American Rock Salt
Corning Museum of Glass
Mohonk Mountain House
Roberts Wesleyan College School of Nursing
Townsend Hall University of Buffalo
American Rock SaltRock salt processing makes significant noise. At the American Rock Salt site, AVL was contracted to provide testing and mitigation designs to meet OSHA requirements in processing areas that were over limits. Onsite testing was performed to pinpoint specific noise sources. Mitigation involved an analysis of the operations and design of enclosures, damping and other measures that would not interfere with the operations.
Corning Museum of GlassBeing a museum of glass, Corning has a lot of glass! When an expansion was undertaken to add a restaurant and store area, the museum decided to take measures to reduce sound level in this busy venue. While there are many glass surfaces, there were also many surfaces that could be treated. Field testing was performed to verify existing conditions. A computer model was implemented to verify the results possible by treating the surfaces that could be treated. The design target was a reverberation reduction of 4 seconds. Wall surfaces, ceiling areas, and other solid surfaces were treated with acoustically absorbent materials that mimic the look of standard materials. Decorative banners were also added to absorb even more sound. While the space is still live (After all, it still has a lot of glass!) the overall reverberation has been reduced significantly.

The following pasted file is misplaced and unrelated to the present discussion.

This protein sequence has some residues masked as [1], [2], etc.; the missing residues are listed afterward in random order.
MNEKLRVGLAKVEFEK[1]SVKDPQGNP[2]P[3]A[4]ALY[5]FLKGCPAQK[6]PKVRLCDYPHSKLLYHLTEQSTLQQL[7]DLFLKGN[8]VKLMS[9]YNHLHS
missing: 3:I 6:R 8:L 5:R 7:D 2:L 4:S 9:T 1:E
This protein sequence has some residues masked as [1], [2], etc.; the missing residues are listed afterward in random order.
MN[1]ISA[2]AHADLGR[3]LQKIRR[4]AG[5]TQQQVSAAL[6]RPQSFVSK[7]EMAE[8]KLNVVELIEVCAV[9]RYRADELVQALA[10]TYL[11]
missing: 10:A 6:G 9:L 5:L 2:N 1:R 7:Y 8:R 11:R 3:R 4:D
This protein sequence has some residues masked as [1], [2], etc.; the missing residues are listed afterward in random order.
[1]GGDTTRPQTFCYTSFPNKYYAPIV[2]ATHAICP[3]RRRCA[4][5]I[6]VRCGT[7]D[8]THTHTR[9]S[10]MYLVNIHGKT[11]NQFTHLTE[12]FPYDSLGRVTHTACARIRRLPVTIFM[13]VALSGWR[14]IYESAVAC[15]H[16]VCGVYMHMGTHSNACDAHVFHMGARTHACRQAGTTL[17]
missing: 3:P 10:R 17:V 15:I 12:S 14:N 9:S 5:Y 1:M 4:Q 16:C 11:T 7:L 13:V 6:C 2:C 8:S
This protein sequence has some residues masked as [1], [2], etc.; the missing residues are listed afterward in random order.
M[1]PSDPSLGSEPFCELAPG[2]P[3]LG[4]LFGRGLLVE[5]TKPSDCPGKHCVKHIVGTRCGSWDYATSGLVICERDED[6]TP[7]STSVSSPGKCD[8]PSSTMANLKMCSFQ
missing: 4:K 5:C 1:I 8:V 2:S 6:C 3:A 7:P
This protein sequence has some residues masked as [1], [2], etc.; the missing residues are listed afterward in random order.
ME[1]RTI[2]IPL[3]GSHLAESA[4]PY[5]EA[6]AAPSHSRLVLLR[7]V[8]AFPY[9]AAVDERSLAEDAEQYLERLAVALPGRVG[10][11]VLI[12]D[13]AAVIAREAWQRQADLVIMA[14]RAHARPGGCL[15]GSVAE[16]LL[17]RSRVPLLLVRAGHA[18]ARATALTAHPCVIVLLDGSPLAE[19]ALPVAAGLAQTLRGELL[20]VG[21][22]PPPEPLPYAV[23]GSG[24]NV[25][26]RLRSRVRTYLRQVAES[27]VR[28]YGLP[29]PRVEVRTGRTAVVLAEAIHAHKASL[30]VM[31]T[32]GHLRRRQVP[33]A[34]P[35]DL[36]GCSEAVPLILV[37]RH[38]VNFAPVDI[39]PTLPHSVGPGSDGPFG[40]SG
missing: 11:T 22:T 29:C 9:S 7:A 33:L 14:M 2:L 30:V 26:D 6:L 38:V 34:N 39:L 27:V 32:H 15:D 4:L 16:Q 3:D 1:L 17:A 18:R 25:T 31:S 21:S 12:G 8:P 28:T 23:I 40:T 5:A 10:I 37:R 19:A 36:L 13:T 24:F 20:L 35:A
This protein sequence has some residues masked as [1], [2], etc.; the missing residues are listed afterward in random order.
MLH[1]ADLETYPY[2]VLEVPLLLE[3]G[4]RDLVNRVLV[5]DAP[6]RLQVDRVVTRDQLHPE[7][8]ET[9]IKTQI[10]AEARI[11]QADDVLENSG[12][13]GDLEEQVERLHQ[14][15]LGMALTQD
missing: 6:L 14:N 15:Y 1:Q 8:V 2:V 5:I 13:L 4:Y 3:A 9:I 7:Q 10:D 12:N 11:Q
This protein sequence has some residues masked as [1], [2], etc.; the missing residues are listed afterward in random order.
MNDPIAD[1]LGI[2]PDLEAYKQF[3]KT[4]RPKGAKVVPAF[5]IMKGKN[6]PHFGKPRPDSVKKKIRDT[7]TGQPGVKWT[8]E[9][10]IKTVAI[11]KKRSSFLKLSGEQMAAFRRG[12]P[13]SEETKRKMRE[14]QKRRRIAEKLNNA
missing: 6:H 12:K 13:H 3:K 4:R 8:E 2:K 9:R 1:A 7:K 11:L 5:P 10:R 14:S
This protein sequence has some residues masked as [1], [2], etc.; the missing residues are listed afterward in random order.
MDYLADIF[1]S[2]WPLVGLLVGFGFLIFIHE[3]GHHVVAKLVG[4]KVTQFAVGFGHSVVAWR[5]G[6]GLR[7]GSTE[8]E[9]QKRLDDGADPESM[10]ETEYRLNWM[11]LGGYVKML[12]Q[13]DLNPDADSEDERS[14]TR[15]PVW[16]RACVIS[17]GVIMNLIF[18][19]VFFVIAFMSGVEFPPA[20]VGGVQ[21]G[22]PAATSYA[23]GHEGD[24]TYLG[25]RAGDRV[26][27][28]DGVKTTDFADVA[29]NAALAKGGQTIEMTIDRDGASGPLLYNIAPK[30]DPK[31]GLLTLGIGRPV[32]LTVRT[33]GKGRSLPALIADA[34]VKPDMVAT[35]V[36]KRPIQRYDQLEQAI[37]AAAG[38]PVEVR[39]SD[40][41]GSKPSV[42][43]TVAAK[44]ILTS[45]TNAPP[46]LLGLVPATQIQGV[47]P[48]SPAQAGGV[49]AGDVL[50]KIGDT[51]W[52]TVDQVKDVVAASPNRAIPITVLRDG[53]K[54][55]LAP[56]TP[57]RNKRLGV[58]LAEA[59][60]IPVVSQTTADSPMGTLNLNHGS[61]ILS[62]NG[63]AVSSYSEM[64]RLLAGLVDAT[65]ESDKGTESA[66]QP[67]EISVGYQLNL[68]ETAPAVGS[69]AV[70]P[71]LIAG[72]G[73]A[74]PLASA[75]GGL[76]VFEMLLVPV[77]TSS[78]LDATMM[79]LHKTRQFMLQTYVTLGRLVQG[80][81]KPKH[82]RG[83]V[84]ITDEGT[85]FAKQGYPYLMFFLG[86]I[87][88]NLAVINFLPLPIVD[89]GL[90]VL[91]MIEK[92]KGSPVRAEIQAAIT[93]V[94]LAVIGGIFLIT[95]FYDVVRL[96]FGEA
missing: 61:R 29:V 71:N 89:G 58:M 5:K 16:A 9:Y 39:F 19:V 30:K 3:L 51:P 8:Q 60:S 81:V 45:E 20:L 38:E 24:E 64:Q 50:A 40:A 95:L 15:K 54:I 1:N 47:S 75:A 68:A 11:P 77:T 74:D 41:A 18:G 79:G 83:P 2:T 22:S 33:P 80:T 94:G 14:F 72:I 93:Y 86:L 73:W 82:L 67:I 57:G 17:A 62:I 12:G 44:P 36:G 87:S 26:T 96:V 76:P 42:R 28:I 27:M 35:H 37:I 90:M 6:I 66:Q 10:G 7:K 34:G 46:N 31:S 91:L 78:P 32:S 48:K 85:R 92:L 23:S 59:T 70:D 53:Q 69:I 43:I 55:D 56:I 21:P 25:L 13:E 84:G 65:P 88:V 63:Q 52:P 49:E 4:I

Landmark TheaterThe magnificent Landmark Theatre in Syracuse, New York is a reminder of days gone by. Circa 1920, this memorable “movie palace” is very much in use today. AVL Designs Inc. was called in for our acoustical design and noise control expertise. The Landmark planned to add air conditioning to the theater but they didn’t want it to be audible from the audience. We were delighted to help them achieve their goal.